Ontario government lawyers say the repeal of a modernized sex-ed curriculum does not discriminate against an 11-year-old transgender girl challenging the move, arguing teachers can still address topics like gender identity even though such issues are no longer a mandatory part of the lesson plan.
Government lawyers said in closing arguments Friday that the case before Ontario’s human rights tribunal does not prove the province is discriminating against certain students.
Michael Dunn said the teachers can use their own professional judgment and include issues like gender identity during lessons without requiring specific curriculum instructions on the topics.
“Inclusivity is baked in,” Dunn said, adding that school boards, administrators and teachers are given a broad mandate by the province to teach in that way.
Lawyers for an elementary teachers’ union, however, said that educators have been reluctant to address issues like gender identity in the classroom ever since the curriculum repeal.
“The government has created a climate of fear, a chill, or at the very least confusion, over what is permissible to teach,” said Adriel Weaver, a lawyer for the Elementary Teachers’ Federation of Ontario.
The government has also not issued a formal directive to teachers on how to address issues like gender identity with students and that makes doing so “a professionally risky endeavour,” she said.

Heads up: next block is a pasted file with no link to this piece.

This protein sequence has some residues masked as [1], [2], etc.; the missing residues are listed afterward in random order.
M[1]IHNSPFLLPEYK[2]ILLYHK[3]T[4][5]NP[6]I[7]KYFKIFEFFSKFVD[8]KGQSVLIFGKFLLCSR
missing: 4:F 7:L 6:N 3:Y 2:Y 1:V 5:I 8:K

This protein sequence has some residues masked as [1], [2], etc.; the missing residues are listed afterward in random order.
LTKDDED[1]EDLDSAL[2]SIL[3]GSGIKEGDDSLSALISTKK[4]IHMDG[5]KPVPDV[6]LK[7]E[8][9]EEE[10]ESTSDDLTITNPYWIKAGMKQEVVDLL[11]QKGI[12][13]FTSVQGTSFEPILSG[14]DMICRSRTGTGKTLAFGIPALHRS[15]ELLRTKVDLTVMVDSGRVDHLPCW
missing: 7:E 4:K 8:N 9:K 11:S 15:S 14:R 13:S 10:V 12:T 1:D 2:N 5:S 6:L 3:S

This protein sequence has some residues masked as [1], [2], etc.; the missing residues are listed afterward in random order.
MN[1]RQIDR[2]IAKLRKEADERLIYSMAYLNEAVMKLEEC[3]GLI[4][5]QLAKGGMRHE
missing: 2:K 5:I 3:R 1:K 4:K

The case before the tribunal was launched in August by the sixth-grader identified only as AB, and focuses on the impact of the curriculum repeal on LGBTQ students.
Lawyers for the girl have said the government has put their client at a disadvantage since gender identity is no longer a mandatory part of the curriculum. They’ve asked that the scrapped version of the document be reinstated while a new lesson plan is developed.
Dunn said the interim curriculum brought in last year, which is based on a version from 1998, was not negatively affecting the girl’s schooling.
“There is no link between the 2018 curriculum document and any negative impact on AB’s education,” he said.
The Progressive Conservative government announced last summer that it was scrapping the updated version of the curriculum brought in by the previous Liberal regime in 2015.
That document included warnings about online bullying and sexting, but opponents, especially social conservatives, objected to the parts of the plan addressing same-sex marriage, gender identity and masturbation.
A new curriculum is currently being developed.
Lawyers for the elementary teachers’ union said the curriculum repeal, combined with a government website that allows parents to report teachers they feel are not complying with the lesson plan, have contributed to anxiety amongst educators.
Government lawyer Estee Garfin told the tribunal that the government website was never used to refer a teacher to the regulatory body that polices educators for disciplinary action.
“There is no evidence any teachers were disciplined as a result of a submission to the website,” she said.
The tribunal is expected to decide on the case in the spring.